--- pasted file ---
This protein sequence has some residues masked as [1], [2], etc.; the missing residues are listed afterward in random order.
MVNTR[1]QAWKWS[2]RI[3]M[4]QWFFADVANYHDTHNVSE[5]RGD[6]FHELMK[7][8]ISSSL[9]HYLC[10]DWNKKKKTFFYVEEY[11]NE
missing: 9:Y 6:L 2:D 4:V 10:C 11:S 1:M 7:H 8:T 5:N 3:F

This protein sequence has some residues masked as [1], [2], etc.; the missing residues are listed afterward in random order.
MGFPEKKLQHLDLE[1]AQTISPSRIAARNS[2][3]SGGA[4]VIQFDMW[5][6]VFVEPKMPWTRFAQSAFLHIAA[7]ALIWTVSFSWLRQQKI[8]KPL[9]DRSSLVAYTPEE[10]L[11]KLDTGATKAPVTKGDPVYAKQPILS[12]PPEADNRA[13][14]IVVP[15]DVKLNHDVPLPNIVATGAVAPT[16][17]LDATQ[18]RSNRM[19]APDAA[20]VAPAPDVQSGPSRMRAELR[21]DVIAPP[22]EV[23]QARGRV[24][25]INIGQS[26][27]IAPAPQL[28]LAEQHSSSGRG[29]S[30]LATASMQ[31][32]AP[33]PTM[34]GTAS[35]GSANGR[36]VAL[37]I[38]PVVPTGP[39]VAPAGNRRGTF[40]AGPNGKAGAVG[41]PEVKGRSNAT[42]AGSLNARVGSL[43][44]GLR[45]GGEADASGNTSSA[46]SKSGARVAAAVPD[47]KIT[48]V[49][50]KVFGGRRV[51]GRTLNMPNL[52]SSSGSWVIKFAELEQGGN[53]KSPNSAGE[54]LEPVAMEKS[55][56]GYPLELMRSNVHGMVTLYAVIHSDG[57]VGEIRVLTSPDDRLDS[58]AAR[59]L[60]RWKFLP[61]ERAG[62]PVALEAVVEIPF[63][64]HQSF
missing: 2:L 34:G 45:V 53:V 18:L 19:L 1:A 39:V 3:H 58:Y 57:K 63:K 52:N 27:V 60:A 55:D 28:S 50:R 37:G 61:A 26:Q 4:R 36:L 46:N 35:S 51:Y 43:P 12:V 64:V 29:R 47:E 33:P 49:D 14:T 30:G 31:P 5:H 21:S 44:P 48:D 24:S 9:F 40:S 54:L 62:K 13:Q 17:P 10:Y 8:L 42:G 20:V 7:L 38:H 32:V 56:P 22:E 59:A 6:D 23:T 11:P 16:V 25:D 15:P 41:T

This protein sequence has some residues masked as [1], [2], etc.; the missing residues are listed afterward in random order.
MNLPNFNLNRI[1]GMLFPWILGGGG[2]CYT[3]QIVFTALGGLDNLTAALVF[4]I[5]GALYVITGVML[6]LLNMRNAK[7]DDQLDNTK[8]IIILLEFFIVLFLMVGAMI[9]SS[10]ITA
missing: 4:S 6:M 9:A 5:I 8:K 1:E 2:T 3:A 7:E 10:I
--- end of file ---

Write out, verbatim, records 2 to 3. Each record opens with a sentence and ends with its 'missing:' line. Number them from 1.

This protein sequence has some residues masked as [1], [2], etc.; the missing residues are listed afterward in random order.
MGFPEKKLQHLDLE[1]AQTISPSRIAARNS[2][3]SGGA[4]VIQFDMW[5][6]VFVEPKMPWTRFAQSAFLHIAA[7]ALIWTVSFSWLRQQKI[8]KPL[9]DRSSLVAYTPEE[10]L[11]KLDTGATKAPVTKGDPVYAKQPILS[12]PPEADNRA[13][14]IVVP[15]DVKLNHDVPLPNIVATGAVAPT[16][17]LDATQ[18]RSNRM[19]APDAA[20]VAPAPDVQSGPSRMRAELR[21]DVIAPP[22]EV[23]QARGRV[24][25]INIGQS[26][27]IAPAPQL[28]LAEQHSSSGRG[29]S[30]LATASMQ[31][32]AP[33]PTM[34]GTAS[35]GSANGR[36]VAL[37]I[38]PVVPTGP[39]VAPAGNRRGTF[40]AGPNGKAGAVG[41]PEVKGRSNAT[42]AGSLNARVGSL[43][44]GLR[45]GGEADASGNTSSA[46]SKSGARVAAAVPD[47]KIT[48]V[49][50]KVFGGRRV[51]GRTLNMPNL[52]SSSGSWVIKFAELEQGGN[53]KSPNSAGE[54]LEPVAMEKS[55][56]GYPLELMRSNVHGMVTLYAVIHSDG[57]VGEIRVLTSPDDRLDS[58]AAR[59]L[60]RWKFLP[61]ERAG[62]PVALEAVVEIPF[63][64]HQSF
missing: 2:L 34:G 45:V 53:V 18:L 19:L 1:A 39:V 3:H 58:Y 57:K 63:K 52:N 27:V 60:A 55:D 28:S 50:R 37:G 61:A 26:Q 4:R 36:L 46:N 35:S 51:Y 43:P 12:V 64:V 29:R 47:E 33:P 49:D 14:T 30:G 31:P 5:H 21:S 44:P 48:D 24:S 9:F 40:S 54:L 62:K 13:Q 17:P 10:Y 8:L 42:G 20:V 7:L 38:H 32:V 56:P 22:E 59:A 6:D 23:T 11:P 16:V 25:D 15:P 41:T

This protein sequence has some residues masked as [1], [2], etc.; the missing residues are listed afterward in random order.
MNLPNFNLNRI[1]GMLFPWILGGGG[2]CYT[3]QIVFTALGGLDNLTAALVF[4]I[5]GALYVITGVML[6]LLNMRNAK[7]DDQLDNTK[8]IIILLEFFIVLFLMVGAMI[9]SS[10]ITA
missing: 4:S 6:M 9:A 5:I 8:K 1:E 2:T 3:A 7:E 10:I